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Uncle Orson Reviews Everything
January 29, 2006

First appeared in print in The Rhinoceros Times, Greensboro, NC.


Nanny McPhee, Metro, The Narnian, and the U.S. Marines

Don't even think about not going to see Nanny McPhee. If you've been good, then this movie will be your reward. And if you've been naughty -- well, you need Nanny McPhee more than anybody.

The story sounds like predictable children's-literature material: A widower (Colin Firth) has seven deliberately awful children, whose appalling antics are designed to get the thing they cannot have: Father's attention, and life back to normal.

Meanwhile, wealthy Great Aunt Adelaide (Angela Lansbury) has vowed to discontinue the monthly allowance that the family lives on unless Father marries before the end of the month. Since his work as a mortician would not begin to pay the rent, this would lead to the children being split up and put in orphanages while Father went to debtors' prison.

Unfortunately, he has not told the children this, so when he brings home the only woman he has a chance of marrying in such a short time (played to disgusting perfection by Celia Imrie), they do their best to -- well, not quite kill her, but close enough, using the same kind of pranks they used on nannies, before the agency went out of business with the announcement that there are "no more nannies!"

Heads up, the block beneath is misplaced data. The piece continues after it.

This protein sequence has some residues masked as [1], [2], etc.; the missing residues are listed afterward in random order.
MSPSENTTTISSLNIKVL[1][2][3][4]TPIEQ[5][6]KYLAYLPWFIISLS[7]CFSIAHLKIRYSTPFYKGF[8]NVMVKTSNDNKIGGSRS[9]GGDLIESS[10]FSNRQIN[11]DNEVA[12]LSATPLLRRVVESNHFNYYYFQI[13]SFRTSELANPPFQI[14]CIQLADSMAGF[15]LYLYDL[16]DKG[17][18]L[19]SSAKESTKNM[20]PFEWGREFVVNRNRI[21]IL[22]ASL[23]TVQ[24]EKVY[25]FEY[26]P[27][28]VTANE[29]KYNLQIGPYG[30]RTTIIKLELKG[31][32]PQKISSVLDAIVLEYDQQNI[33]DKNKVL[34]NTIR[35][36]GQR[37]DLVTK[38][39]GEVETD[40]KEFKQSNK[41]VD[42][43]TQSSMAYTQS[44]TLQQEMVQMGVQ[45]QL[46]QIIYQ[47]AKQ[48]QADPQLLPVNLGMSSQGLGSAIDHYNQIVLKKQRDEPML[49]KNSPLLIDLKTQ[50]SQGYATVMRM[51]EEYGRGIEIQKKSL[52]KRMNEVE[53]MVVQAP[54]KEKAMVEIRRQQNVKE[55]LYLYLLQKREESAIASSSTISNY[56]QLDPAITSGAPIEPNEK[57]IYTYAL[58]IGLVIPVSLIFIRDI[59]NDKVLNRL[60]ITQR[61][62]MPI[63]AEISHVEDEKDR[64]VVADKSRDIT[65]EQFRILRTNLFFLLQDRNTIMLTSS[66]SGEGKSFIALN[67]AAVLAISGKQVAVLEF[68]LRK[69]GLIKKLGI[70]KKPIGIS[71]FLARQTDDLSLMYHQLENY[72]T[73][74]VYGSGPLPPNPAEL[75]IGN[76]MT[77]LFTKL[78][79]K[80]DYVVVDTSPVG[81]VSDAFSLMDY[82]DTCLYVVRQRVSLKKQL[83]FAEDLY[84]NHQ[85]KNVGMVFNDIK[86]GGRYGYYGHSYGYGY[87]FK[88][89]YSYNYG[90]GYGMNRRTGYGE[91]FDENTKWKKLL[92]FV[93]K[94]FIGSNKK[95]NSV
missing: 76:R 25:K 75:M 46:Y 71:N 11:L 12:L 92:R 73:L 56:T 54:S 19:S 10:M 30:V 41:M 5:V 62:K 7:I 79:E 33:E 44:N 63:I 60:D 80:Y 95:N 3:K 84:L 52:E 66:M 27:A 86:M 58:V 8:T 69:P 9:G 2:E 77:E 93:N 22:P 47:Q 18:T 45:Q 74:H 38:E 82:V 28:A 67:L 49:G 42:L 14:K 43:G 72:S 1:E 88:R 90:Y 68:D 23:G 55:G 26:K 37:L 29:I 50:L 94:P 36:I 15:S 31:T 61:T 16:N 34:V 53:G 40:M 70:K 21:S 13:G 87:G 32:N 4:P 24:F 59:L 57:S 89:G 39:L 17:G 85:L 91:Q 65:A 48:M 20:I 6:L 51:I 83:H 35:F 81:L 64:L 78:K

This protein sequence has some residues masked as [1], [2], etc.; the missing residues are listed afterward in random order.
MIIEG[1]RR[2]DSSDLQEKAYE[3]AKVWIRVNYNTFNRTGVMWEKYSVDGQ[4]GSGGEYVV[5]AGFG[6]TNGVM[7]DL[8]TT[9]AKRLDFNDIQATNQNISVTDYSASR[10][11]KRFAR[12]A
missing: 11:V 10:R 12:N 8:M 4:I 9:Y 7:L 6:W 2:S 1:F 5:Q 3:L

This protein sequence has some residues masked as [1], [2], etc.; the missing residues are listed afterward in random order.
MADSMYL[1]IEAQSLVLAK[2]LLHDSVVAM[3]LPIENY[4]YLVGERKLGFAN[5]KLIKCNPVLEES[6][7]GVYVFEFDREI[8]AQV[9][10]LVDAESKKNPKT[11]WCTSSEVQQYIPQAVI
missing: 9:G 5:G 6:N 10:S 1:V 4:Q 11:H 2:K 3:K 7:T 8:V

It is into the midst of this turmoil that Nanny McPhee (Emma Thompson) inserts herself. Her magical intervention is crucial in bringing the family back together, but she requires the children -- and their father -- to come up with their own solutions to their problems.

Based on the extravagant "Nurse Matilda" stories by Christianna Brand, which are virtually unknown in the U.S., the script (by the Oscar-winning Emma Thompson wearing her brilliant-writer hat) strikes a delicate balance between comic fantasy and serious, heartfelt storytelling.

Thompson is on record as saying that Nanny McPhee is something of a cross between The Sound of Music and Shane. I can see her point, but in other ways it combines the wit and whimsy of the Gene Wilder Willy Wonka and the Chocolate Factory (1971) with the deep magic of the live-action Peter Pan (2003).

The script is matched by a setting that is at once lush and restrained. The old house is a glorious architectural nightmare; but only the porch is painted in the vivid colors of comic fantasy. There are layers of absurdity: The would-be wife brings garish new colors into the movie, which depart with her.

Yet the seemingly mismatched elements of the story are so delicately combined that to the audience it feels seamless. We laugh; we cry. And in the Saturday afternoon showing we attended, the audience burst into general applause at the end. How often does that happen in the real world?

It helps that director Kirk Jones (whose only other credit is Waking Ned Devine) has drawn superb performances from everyone. We expect no less from Emma Thompson (in my opinion the world's best living actress), Colin Firth (who is embracing his maturity), and Angela Lansbury (who is, in her old age, giving what may be the best -- and certainly is the funniest -- performance of her career).